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What is the Compass Test?

Instructor: Ashley Dugger

Ashley has a JD degree and is an attorney. She has taught and written various law courses.

The ACT COMPASS test is just one tool colleges use to assess a student's readiness for college-level courses. This lesson explains what the ACT COMPASS test is, and why it is used.

Preparing for College

These days, many students start taking college-level courses while still in high school. Many schools offer Advanced Placement, or 'AP' courses, which allow students to focus on a subject intensively on a college level. Others offer International Baccalaureate, or 'IB' courses, which are designed to delve deeply and holistically into an issue using college-level curriculum. Some high schools even offer dual credit courses, where students can participate in college courses and even receive college credit for them.

These courses can obviously give some high school students a 'peek' into what college-level courses are like, and can therefore help prepare them for college. But what about the high school students who don't take these classes? How can institutions be sure these students are prepared for college-level courses? Well, colleges widely examine transcripts, high school grades, class rank, and standardized test scores to help place their students in the appropriate level courses. Some colleges also utilize the ACT COMPASS test, though its use is being phased out.

Some high schoolers experience college level courses while others do not.
Some high schoolers graduate with college credit.

The test was developed by American College Testing, or 'ACT', and stands for 'Computer Adaptive Placement Assessment and Support System'. The test is commonly known simply as the 'Compass test' and has been administered to countless incoming freshman students since 1983. It can be a helpful assessment, but many feel the use of multiple measures is most valuable without dependence on a standardized test. Though still popular, use of the test has dwindled. As such, ACT recently announced it will stop producing the test by the end of 2016.

What is COMPASS?

The Compass test is a computer-based test. It is not timed. It's most often scheduled through and given in the college's Testing Center. Your college will let you know if it requires or suggests the Compass test prior to your course registration.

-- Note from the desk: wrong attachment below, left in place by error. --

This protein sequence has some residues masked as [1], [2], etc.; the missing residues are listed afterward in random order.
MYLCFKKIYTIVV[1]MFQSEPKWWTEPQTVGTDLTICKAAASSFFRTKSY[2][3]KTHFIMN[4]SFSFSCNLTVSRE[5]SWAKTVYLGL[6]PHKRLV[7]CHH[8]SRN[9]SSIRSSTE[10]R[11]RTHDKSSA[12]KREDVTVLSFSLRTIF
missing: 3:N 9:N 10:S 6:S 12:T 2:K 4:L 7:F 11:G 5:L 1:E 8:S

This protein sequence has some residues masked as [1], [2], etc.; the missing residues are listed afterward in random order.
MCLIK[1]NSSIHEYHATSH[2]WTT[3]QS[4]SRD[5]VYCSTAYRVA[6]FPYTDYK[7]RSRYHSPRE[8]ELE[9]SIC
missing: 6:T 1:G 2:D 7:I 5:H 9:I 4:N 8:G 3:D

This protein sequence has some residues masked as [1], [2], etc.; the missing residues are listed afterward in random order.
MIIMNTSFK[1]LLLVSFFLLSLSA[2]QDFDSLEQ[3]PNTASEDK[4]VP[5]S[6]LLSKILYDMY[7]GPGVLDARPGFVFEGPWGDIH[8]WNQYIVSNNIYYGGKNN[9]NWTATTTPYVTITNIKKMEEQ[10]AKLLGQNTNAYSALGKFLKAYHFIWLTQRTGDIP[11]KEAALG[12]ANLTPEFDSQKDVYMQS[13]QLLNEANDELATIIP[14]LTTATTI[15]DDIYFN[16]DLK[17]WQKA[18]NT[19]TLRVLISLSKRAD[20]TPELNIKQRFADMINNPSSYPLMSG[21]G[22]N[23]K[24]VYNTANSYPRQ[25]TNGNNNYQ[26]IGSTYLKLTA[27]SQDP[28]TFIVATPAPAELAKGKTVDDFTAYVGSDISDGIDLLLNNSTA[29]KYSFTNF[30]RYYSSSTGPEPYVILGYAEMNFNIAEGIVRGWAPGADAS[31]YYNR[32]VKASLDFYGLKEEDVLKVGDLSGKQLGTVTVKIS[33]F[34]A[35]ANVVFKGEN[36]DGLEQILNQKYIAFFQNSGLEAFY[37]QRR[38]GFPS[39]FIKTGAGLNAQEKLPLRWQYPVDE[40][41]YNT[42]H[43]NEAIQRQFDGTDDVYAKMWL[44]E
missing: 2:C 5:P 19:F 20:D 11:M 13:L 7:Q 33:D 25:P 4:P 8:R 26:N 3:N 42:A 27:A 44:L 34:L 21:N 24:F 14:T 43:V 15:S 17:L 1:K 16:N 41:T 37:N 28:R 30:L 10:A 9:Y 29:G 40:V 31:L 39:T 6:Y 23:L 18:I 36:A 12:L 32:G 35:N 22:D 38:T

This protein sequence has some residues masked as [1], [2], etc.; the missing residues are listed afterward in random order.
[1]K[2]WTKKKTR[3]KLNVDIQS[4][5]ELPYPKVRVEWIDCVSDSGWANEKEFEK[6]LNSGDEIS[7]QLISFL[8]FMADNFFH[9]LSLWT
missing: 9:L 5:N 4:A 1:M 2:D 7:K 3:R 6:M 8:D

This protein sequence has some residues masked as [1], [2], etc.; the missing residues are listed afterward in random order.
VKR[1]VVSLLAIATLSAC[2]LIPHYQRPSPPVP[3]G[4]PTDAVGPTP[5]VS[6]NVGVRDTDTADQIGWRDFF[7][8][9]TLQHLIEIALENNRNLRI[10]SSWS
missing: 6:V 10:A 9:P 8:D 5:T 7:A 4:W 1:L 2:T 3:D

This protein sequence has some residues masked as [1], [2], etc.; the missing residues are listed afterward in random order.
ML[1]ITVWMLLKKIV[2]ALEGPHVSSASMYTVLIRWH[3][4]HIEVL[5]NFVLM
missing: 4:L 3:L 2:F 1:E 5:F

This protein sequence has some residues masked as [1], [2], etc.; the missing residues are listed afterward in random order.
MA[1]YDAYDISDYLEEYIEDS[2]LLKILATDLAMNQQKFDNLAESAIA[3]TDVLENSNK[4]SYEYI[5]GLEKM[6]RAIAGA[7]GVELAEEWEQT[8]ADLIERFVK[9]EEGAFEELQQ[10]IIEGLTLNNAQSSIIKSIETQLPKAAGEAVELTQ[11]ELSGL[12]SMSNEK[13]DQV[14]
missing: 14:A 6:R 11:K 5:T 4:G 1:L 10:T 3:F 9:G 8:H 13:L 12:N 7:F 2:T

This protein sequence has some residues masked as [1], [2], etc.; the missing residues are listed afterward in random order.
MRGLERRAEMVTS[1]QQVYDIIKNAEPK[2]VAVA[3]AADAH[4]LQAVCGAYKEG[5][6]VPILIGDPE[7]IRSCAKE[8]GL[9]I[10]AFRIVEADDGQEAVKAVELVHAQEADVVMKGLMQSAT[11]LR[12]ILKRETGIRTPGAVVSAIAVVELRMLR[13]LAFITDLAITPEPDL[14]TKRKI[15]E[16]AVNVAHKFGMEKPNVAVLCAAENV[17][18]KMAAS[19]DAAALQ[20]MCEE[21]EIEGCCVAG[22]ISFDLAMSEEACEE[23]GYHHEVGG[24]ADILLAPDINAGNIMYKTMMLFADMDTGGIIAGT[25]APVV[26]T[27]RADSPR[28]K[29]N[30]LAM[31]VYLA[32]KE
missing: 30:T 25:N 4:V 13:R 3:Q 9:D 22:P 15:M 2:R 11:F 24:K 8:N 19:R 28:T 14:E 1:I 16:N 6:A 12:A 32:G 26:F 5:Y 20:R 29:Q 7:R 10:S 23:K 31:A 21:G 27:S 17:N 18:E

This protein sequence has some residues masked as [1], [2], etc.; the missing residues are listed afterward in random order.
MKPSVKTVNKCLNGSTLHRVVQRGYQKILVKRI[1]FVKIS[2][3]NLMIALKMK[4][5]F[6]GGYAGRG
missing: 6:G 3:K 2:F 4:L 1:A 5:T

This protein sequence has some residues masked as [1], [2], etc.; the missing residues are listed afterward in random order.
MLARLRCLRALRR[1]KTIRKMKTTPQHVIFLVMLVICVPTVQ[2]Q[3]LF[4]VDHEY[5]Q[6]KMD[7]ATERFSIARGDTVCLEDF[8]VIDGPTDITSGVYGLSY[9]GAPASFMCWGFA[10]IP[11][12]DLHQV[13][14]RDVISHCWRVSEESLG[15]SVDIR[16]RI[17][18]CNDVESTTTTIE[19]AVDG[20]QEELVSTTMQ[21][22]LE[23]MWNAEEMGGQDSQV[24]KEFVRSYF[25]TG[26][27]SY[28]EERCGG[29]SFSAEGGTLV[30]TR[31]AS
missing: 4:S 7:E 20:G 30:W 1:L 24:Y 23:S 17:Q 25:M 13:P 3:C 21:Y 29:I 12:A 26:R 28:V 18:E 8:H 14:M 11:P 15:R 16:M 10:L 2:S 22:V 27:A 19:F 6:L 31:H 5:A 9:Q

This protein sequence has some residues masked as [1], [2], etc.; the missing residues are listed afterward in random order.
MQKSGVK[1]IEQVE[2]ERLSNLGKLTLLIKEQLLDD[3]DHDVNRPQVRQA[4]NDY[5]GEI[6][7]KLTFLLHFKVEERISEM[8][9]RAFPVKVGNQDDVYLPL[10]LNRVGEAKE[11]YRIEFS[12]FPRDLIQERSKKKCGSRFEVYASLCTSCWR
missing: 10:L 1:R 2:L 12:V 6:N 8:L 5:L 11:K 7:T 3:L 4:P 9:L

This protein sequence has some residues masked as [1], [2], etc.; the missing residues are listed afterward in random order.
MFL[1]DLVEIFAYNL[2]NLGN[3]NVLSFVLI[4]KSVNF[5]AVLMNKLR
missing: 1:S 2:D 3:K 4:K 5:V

ACT COMPASS is a computerized, un-timed test.
ACT COMPASS is taken on a computer.

The test is used for two primary purposes. First, it helps determine a student's overall readiness for college-level courses. Second, it helps determine a student's proper placement in remedial, traditional, or advanced college courses. College counselors use the results of the Compass test to determine whether a student should register for a particular college-level course, or instead register for a course that will prepare the student for the particular college course.

For example, let's say Calvin plans to major in Engineering and is required to take college Calculus. The Compass test can determine whether or not Calvin is ready for the Calculus course. Perhaps he is ready to take an advanced Calculus course, such as Multivariable Calculus. Or perhaps he needs to take an introductory course first, like Pre-Calculus.

Note that students cannot pass or fail the Compass test. The results are simply used to best address student needs and ensure college success. Students generally receive their score reports immediately upon completion of the test, which include course placement suggestions.

What Does COMPASS Test?

There are Compass tests available in several different subject areas:

  • Reading skills
  • Writing skills
  • Essay writing
  • Mathematics placement
  • English as a second language placement

The Reading Placement Test measures a student's reading comprehension. Students are tested on their ability to find specific information in the reading passages and to make logical inferences from those passages.

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